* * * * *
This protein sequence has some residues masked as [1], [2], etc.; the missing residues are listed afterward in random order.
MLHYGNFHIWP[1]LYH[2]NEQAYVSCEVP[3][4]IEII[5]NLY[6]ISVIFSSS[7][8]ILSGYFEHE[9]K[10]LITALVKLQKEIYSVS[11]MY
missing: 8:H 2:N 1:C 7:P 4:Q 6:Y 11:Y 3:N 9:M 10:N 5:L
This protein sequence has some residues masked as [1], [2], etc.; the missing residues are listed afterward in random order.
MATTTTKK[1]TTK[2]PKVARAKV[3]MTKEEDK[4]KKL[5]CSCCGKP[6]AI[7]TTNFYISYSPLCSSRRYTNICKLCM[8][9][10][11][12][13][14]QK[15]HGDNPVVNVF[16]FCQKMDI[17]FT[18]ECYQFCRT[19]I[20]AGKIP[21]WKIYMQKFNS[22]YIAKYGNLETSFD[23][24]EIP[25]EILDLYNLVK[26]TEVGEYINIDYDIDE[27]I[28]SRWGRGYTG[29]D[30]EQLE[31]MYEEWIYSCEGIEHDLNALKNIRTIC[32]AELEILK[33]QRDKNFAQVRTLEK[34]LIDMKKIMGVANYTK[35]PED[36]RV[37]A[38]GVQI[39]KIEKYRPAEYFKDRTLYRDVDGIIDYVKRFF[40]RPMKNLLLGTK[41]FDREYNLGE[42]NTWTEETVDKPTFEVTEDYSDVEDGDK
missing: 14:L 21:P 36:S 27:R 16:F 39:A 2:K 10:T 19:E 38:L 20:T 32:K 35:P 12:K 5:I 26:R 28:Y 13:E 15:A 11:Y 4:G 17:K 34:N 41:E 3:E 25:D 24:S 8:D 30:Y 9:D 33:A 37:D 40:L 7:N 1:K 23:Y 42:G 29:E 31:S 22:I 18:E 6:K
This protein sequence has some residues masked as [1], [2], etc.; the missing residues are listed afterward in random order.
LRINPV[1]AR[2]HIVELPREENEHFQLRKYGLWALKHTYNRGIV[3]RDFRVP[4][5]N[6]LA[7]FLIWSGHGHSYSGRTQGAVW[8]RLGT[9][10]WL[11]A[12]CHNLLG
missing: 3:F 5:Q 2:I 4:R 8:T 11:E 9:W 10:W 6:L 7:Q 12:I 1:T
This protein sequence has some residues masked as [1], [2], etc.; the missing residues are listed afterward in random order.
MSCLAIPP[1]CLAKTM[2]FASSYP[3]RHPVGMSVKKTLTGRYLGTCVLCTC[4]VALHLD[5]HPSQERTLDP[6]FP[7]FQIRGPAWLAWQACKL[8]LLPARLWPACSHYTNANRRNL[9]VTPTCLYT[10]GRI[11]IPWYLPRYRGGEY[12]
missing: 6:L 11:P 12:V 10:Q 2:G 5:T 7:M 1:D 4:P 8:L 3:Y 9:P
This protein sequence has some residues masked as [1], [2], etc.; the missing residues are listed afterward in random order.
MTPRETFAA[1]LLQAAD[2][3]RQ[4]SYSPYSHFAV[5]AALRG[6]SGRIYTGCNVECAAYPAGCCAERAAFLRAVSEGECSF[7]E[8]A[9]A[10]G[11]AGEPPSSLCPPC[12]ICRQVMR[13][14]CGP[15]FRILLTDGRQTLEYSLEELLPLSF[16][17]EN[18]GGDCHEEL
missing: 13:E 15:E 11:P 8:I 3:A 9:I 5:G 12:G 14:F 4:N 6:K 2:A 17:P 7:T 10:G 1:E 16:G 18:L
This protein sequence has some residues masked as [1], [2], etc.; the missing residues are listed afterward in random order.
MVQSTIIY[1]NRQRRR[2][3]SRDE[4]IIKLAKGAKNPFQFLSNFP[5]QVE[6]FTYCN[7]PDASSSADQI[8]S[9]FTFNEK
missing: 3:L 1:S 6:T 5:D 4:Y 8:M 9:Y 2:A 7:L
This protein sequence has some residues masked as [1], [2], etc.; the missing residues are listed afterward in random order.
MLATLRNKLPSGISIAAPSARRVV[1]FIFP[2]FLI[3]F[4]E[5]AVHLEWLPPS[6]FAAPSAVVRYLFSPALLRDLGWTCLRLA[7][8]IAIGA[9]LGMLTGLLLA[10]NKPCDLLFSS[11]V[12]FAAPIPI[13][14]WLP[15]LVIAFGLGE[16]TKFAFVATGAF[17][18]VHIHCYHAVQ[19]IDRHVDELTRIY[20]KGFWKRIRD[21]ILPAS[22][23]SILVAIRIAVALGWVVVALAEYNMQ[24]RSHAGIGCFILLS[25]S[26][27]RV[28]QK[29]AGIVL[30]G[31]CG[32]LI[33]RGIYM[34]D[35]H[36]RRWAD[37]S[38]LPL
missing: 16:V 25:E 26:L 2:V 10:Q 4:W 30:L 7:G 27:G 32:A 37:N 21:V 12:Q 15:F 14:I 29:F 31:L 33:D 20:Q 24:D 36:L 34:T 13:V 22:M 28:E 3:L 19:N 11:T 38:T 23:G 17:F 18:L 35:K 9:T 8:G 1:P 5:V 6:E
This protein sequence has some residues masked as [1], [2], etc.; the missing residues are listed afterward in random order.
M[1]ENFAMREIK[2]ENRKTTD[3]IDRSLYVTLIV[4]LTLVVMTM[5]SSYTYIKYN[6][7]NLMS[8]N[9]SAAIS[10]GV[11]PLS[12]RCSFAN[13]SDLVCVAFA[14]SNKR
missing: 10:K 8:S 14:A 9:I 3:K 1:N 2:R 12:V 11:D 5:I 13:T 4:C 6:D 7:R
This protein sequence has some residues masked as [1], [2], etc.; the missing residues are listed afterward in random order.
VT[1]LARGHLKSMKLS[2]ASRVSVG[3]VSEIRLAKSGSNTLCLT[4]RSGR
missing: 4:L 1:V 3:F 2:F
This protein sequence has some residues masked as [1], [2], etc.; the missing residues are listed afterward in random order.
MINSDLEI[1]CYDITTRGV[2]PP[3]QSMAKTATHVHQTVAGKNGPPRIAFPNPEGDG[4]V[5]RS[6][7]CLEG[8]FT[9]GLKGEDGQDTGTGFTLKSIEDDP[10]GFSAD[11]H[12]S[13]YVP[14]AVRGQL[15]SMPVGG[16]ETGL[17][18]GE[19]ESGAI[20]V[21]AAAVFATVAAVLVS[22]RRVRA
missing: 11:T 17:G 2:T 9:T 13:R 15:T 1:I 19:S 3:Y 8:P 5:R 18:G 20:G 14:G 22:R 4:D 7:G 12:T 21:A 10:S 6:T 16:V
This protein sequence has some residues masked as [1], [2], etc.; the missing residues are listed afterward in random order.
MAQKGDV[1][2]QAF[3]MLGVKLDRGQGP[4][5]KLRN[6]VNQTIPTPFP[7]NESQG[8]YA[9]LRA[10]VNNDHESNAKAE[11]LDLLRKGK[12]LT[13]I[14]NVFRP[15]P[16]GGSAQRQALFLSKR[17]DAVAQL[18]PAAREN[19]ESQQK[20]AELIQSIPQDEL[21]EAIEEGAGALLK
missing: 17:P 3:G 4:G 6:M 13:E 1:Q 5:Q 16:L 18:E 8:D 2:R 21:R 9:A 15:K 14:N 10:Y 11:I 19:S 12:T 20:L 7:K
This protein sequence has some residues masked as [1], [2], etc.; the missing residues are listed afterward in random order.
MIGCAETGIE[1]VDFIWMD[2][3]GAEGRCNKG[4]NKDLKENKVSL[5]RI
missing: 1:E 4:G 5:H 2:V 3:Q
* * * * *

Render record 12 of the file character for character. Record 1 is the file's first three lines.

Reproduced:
This protein sequence has some residues masked as [1], [2], etc.; the missing residues are listed afterward in random order.
MIGCAETGIE[1]VDFIWMD[2][3]GAEGRCNKG[4]NKDLKENKVSL[5]RI
missing: 1:E 4:G 5:H 2:V 3:Q